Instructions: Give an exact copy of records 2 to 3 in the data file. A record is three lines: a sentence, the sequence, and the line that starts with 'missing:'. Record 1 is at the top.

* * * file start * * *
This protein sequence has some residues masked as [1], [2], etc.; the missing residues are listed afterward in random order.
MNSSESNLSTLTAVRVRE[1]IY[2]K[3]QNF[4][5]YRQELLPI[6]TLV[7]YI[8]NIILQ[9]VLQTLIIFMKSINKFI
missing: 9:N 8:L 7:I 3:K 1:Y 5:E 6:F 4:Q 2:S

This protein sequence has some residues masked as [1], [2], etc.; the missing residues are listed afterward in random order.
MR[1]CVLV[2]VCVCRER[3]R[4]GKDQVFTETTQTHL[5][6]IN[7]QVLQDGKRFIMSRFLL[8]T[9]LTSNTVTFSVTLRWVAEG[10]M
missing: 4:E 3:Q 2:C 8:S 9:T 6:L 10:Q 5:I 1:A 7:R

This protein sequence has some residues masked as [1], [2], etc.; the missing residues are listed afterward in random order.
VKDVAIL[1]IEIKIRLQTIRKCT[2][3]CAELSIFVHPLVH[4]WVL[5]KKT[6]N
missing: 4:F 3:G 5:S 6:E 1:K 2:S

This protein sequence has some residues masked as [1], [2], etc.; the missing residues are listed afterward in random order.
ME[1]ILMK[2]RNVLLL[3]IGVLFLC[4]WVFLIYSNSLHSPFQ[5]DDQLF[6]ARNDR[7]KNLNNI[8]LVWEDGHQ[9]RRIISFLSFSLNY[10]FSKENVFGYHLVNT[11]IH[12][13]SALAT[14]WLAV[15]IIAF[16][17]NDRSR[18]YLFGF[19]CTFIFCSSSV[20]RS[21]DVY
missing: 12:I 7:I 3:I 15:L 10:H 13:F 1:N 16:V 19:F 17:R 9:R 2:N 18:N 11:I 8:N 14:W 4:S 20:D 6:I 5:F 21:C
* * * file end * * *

This protein sequence has some residues masked as [1], [2], etc.; the missing residues are listed afterward in random order.
MR[1]CVLV[2]VCVCRER[3]R[4]GKDQVFTETTQTHL[5][6]IN[7]QVLQDGKRFIMSRFLL[8]T[9]LTSNTVTFSVTLRWVAEG[10]M
missing: 4:E 3:Q 2:C 8:S 9:T 6:L 10:Q 5:I 1:A 7:R

This protein sequence has some residues masked as [1], [2], etc.; the missing residues are listed afterward in random order.
VKDVAIL[1]IEIKIRLQTIRKCT[2][3]CAELSIFVHPLVH[4]WVL[5]KKT[6]N
missing: 4:F 3:G 5:S 6:E 1:K 2:S